Ted Cruz and the unbounded generosity of the IRS

Unfortunately it is too easy to write or talk about Donald Trump, love him or hate him. This is one of the chief reasons he’s gotten so much free media coverage. I’ve spilled a fair amount of virtual ink on him already, so it’s time that I write something regarding Ted Cruz.

I had an interesting exchange with someone on Twitter the other day, coat-tailing off of a Sean Hannity tweet.

I think this is something worth talking about in a format that’s not restricted to 140 characters. I do my best to remain “reasonable” and not to let my emotions cloud my judgement in political matters, although that can happen to the best of us. One of the reasons I particularly enjoy listening to Dennis Prager, Ben Shapiro, and Steven Crowder is because they try to give credit and criticism where they’re due, regardless of who they’re talking about.

Likewise, there are some things I don’t like about Ted Cruz, but I think he’s our best choice for president, and I think he’d make a good one. There were things I didn’t like about Rubio, but I would have happily voted for him in a general election or over Trump or Kasich. Trump has a few redeeming qualities and not everything he says is unreasonable (though it’s questionable at this point whether he means anything he says).

If Cruz were proven to be an adulterous dirtbag, or if I were convinced he were, I couldn’t support him. When he strikes me as flip-flopping or hedging on issues I value, that bothers me. Luckily thus far I haven’t spotted too many instances of this.

Onto the topic at hand. Cruz won Iowa despite his call to end ethanol subsidies, and that was a big deal to me. His campaign has continually called for energy independence and a level playing field for all types of energy. Other campaigns and interest groups have attacked him as being pro-oil.

The Gazette article linked above says:

“[…]However, Cruz does support letting oil companies expense intangible drilling costs. This allows oil and gas producers to deduct most of the costs of drilling new wells. Established in 1913, the rule acknowledged the risks of drilling wells that could turn up dry.

Cruz, in a YouTube video in which he’s confronted on the issue at an event, said the practice is “ … analogous to ordinary business expensing that every other industry gets, because that’s essentially capital costs that you’re putting in place.”

But there are differences in opinion whether these breaks qualify as subsidies.

The Committee for a Responsible Federal Budget, a non-profit organization that examines fiscal policy issues, says some argue technology advancements make locating wells cheaper and easier and the deduction is an unneeded subsidy while others say it is an important way to support the energy industry.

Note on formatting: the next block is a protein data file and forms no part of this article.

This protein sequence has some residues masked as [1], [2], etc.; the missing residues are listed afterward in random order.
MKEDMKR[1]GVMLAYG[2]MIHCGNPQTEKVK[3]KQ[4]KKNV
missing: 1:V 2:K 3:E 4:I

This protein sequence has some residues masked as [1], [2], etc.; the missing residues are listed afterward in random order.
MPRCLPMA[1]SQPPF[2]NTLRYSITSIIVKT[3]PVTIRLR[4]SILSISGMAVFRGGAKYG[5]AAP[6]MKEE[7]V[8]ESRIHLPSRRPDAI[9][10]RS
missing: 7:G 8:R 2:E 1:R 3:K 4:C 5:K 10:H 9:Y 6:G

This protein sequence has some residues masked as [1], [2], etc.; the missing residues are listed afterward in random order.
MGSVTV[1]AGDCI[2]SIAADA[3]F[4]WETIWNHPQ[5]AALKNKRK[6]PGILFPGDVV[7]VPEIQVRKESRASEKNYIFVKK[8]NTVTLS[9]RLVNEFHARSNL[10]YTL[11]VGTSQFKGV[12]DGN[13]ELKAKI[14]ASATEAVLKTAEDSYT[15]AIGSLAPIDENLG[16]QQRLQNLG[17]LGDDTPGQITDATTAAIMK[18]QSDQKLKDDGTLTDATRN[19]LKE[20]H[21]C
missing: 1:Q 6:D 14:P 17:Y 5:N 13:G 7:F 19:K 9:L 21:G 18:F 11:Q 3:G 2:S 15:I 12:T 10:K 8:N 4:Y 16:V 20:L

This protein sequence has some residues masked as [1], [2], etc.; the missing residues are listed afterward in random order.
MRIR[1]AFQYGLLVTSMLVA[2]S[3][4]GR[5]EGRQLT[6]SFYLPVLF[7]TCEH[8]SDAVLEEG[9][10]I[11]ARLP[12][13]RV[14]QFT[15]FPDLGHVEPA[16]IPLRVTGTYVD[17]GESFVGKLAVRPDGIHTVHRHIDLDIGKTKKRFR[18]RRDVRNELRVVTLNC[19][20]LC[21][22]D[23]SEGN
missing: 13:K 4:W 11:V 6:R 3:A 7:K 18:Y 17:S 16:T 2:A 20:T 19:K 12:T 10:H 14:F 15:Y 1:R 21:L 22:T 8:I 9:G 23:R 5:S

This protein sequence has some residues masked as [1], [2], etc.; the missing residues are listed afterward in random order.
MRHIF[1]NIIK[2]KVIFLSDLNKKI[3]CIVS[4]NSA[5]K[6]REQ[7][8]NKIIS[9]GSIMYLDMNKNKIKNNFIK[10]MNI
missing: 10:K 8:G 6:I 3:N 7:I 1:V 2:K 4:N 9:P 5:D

A report from the U.S. Department of the Treasury called the practice of expensing intangible drilling costs a subsidy and a “tax preference to the oil and natural gas industry.” According to the Joint Committee on Taxation, a committee within Congress, eliminating this benefit would save U.S. taxpayers about $13.5 billion over 10 year[…]”

Now if you’re looking for ways to “gotcha” Cruz or if you aren’t that familiar with accounting terms and practices, I suppose this line of attack makes sense. But let’s think about this for a moment.

I am not an expert in tax law or the specific business practices of the energy industry, but I do have degrees in Accounting and International Business, so these concepts are not foreign to me. Typically, to my knowledge, most business expenses are tax deductible. This practice makes sense. Here’s a simple example:

Let’s say you sell shirts. In a given year, you make $9,000 in revenue. This is not your taxable income. Let’s say you paid more than you should have for materials and printing, and your marketing didn’t bring in as much as you expected, so your expenses come to $9,000 for the year.

If you’ve broken even and made zero profit, should you still be expected to pay taxes on your revenue? No, normally this is not how income tax works.

So does it make sense that oil companies should be able to count drilling costs among their expenses? It does to Ted Cruz, and I don’t think that’s an unreasonable position to take. It makes sense to me, as well. Again, I’m no expert, but I don’t see how drilling an oil well is any different from any other business expense. Even if this well were considered an asset instead of an expense, assets depreciate or amortize over time (meaning they are written off as expenses, just not all at once).

A report from the Department of the Treasury considers this a tax subsidy. What this says to me is that the IRS thinks a business’ tax liability should actually be its total revenue, not its gross profit. Allowing it to deduct the expenses it incurs is a “subsidy.” How generous of the government to subsidize commerce in this way.




If you still think Ted Cruz is in the tank for oil, you probably aren’t going to be convinced otherwise, but I’d also like to point out that under his tax plan, there wouldn’t be loopholes for businesses to exploit and all this debate would be moot. Getting his plan passed into law is another thing, but at least this is what he supports. Unlike some other candidates who just love ethanol handouts.







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